Martha N. Hill, RN, PhD
Martha N. Hill, RN, PhD, is Dean Emerita and former Professor of Nursing, Medicine, and Public Health at the Johns Hopkins University. She served as Dean of the School of Nursing from 2002 to 2014; she holds a master’s degree from the University of Pennsylvania School of Nursing and a doctorate in behavioral sciences from the Johns Hopkins University School of Hygiene and Public Health. Dr. Hill served as the President of the American Heart Association from 1997-1998; the first non-physician in that role. She is a Fellow in the American Academy of Nursing and a member of the Institute of Medicine (IOM) of the National Academy of Sciences. Dr. Hill served on the IOM Council from 2007 to 2013, and served as the Co-Vice Chair of the Institute of Medicine Committee that produced the 2002 publication “Unequal Treatment: Confronting Ethnic and Racial Disparities in Health Care.” Currently, she serves on the National Academy of Medicine (formerly the IOM) Health Sciences Policy Board.
Internationally known for her research in preventing and treating hypertension and its complications – Dr. Hill is internationally recognized for her NIH-sponsored research including “Comprehensive HBP Care for Young Urban Black Men,” “Barriers to HBP Care and Control in Black South Africans,” and “Research Training in Health Disparities in Underserved Populations.” Her expertise is integrating patient, provider, and system level interventions to improve care and outcomes for vulnerable and underserved populations. Her particular expertise is methods for assessing and improving adherence to medications and other treatment recommendations.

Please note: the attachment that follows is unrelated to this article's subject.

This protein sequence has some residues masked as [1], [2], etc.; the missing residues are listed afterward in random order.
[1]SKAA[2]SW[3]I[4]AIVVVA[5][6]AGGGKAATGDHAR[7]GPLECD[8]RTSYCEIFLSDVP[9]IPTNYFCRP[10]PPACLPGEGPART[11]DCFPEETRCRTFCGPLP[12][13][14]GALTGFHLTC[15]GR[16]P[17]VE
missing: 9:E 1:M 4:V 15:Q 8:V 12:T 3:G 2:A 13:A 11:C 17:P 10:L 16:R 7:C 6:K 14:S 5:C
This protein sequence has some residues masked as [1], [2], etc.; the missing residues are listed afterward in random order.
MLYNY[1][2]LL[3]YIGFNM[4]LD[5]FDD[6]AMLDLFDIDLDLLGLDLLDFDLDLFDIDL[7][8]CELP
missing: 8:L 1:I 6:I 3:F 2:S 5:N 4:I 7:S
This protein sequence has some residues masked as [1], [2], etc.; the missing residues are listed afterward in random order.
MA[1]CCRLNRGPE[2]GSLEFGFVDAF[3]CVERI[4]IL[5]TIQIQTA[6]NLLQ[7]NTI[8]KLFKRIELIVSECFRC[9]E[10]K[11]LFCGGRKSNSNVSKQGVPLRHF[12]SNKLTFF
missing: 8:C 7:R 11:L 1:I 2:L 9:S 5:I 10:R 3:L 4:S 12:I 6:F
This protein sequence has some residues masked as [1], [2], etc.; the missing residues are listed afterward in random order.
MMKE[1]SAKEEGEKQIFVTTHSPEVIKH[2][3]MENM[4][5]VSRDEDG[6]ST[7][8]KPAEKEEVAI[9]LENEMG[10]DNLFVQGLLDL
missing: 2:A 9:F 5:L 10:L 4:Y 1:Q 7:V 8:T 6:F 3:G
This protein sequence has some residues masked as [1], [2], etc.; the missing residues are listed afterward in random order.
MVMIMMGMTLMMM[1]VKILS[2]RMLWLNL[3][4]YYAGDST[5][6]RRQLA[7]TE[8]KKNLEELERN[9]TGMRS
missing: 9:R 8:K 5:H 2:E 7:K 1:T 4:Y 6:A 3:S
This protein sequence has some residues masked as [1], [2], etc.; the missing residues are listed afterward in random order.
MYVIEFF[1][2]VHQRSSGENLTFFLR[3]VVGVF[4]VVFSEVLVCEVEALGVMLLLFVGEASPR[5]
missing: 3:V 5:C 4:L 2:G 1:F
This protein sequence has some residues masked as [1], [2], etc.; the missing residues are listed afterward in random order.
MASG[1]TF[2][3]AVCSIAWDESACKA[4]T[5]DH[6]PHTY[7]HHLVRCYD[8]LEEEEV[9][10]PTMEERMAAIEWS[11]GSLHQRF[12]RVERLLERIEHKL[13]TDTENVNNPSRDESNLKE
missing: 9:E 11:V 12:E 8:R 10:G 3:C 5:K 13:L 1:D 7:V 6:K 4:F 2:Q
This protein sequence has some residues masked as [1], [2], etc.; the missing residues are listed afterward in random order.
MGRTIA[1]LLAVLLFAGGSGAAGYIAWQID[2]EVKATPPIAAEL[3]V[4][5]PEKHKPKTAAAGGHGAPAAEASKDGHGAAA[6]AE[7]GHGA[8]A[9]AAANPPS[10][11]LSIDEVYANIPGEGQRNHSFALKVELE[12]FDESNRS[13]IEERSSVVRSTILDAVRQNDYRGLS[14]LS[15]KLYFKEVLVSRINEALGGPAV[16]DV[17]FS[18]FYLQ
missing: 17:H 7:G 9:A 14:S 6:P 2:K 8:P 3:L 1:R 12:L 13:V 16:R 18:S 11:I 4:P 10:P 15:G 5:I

Dr. Hill has consulted on hypertension care and control in Australia, China, Israel, Scotland, South Africa, and Uganda. She has over 225 publications, including journal articles and book chapters on hypertension care and control, nurse led clinics, community outreach, multi-level compliance interventions, and community-based participatory research in underserved populations. Dr. Hill has also played a major role in training nurses as clinicians and researchers internationally – particularly in developing countries.
Currently, she chairs the Global Alliance Panel for the Future of Nursing (GAPFON) of Sigma Theta Tau International, the Nursing Honor Society, and serves on several review panels, editorial boards, and advisory committees including Research! America’s Board of Directors.